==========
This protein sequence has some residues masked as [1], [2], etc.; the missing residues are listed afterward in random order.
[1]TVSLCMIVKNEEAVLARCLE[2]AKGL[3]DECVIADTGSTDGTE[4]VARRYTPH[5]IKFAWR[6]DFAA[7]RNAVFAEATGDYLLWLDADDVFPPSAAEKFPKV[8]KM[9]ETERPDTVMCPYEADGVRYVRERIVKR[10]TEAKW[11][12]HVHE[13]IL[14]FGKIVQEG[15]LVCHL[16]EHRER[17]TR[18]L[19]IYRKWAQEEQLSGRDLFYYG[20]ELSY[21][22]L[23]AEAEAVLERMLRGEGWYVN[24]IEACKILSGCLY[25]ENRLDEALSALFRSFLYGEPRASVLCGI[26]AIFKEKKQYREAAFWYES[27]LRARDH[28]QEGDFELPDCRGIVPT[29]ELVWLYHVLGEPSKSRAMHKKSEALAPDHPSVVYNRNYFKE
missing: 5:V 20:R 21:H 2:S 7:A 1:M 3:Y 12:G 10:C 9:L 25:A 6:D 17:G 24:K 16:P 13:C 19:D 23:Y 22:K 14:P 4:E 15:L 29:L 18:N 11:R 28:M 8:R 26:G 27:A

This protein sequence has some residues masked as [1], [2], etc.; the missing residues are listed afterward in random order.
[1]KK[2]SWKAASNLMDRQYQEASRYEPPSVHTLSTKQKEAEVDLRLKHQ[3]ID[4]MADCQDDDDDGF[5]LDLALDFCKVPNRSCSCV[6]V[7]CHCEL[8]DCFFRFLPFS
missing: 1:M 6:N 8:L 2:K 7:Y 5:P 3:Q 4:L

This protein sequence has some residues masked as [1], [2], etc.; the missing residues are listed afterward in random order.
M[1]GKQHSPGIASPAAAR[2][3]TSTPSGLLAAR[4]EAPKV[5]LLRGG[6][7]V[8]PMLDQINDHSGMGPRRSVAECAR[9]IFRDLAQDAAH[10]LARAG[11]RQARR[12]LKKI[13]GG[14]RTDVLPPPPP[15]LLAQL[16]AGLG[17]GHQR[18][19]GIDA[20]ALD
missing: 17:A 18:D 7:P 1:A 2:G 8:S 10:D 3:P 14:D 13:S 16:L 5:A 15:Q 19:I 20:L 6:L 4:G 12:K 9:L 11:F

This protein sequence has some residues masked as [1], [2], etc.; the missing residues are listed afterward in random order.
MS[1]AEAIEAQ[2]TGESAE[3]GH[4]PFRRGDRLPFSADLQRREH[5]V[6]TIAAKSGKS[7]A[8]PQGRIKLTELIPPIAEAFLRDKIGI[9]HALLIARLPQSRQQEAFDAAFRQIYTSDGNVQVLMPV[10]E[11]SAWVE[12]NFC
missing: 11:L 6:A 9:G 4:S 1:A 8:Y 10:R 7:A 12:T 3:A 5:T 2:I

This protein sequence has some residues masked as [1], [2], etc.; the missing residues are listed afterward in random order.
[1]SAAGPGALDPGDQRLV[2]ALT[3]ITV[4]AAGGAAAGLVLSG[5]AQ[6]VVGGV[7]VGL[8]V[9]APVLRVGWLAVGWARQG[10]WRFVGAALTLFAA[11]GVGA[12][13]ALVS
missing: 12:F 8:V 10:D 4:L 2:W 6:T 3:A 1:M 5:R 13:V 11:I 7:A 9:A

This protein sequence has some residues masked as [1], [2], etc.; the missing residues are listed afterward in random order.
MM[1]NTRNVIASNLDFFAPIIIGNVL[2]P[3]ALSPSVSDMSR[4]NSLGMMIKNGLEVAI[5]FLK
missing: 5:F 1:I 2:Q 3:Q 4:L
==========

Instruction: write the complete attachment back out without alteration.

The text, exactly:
This protein sequence has some residues masked as [1], [2], etc.; the missing residues are listed afterward in random order.
[1]TVSLCMIVKNEEAVLARCLE[2]AKGL[3]DECVIADTGSTDGTE[4]VARRYTPH[5]IKFAWR[6]DFAA[7]RNAVFAEATGDYLLWLDADDVFPPSAAEKFPKV[8]KM[9]ETERPDTVMCPYEADGVRYVRERIVKR[10]TEAKW[11][12]HVHE[13]IL[14]FGKIVQEG[15]LVCHL[16]EHRER[17]TR[18]L[19]IYRKWAQEEQLSGRDLFYYG[20]ELSY[21][22]L[23]AEAEAVLERMLRGEGWYVN[24]IEACKILSGCLY[25]ENRLDEALSALFRSFLYGEPRASVLCGI[26]AIFKEKKQYREAAFWYES[27]LRARDH[28]QEGDFELPDCRGIVPT[29]ELVWLYHVLGEPSKSRAMHKKSEALAPDHPSVVYNRNYFKE
missing: 5:V 20:R 21:H 2:S 7:A 1:M 3:Y 12:G 10:C 9:L 25:A 6:D 17:G 24:K 16:P 13:C 19:D 23:Y 22:K 14:P 4:E 15:L 29:L 18:N 11:R 28:M 8:R 26:G 27:A

This protein sequence has some residues masked as [1], [2], etc.; the missing residues are listed afterward in random order.
[1]KK[2]SWKAASNLMDRQYQEASRYEPPSVHTLSTKQKEAEVDLRLKHQ[3]ID[4]MADCQDDDDDGF[5]LDLALDFCKVPNRSCSCV[6]V[7]CHCEL[8]DCFFRFLPFS
missing: 1:M 6:N 8:L 2:K 7:Y 5:P 3:Q 4:L

This protein sequence has some residues masked as [1], [2], etc.; the missing residues are listed afterward in random order.
M[1]GKQHSPGIASPAAAR[2][3]TSTPSGLLAAR[4]EAPKV[5]LLRGG[6][7]V[8]PMLDQINDHSGMGPRRSVAECAR[9]IFRDLAQDAAH[10]LARAG[11]RQARR[12]LKKI[13]GG[14]RTDVLPPPPP[15]LLAQL[16]AGLG[17]GHQR[18][19]GIDA[20]ALD
missing: 17:A 18:D 7:P 1:A 2:G 8:S 10:D 3:P 14:D 13:S 16:L 5:A 15:Q 19:I 20:L 6:L 4:G 12:K 9:L 11:F

This protein sequence has some residues masked as [1], [2], etc.; the missing residues are listed afterward in random order.
MS[1]AEAIEAQ[2]TGESAE[3]GH[4]PFRRGDRLPFSADLQRREH[5]V[6]TIAAKSGKS[7]A[8]PQGRIKLTELIPPIAEAFLRDKIGI[9]HALLIARLPQSRQQEAFDAAFRQIYTSDGNVQVLMPV[10]E[11]SAWVE[12]NFC
missing: 11:L 6:A 9:G 4:S 1:A 8:Y 10:R 7:A 12:T 3:A 5:T 2:I

This protein sequence has some residues masked as [1], [2], etc.; the missing residues are listed afterward in random order.
[1]SAAGPGALDPGDQRLV[2]ALT[3]ITV[4]AAGGAAAGLVLSG[5]AQ[6]VVGGV[7]VGL[8]V[9]APVLRVGWLAVGWARQG[10]WRFVGAALTLFAA[11]GVGA[12][13]ALVS
missing: 12:F 8:V 10:D 4:L 2:W 6:T 3:A 1:M 5:R 13:V 11:I 7:A 9:A

This protein sequence has some residues masked as [1], [2], etc.; the missing residues are listed afterward in random order.
MM[1]NTRNVIASNLDFFAPIIIGNVL[2]P[3]ALSPSVSDMSR[4]NSLGMMIKNGLEVAI[5]FLK
missing: 5:F 1:I 2:Q 3:Q 4:L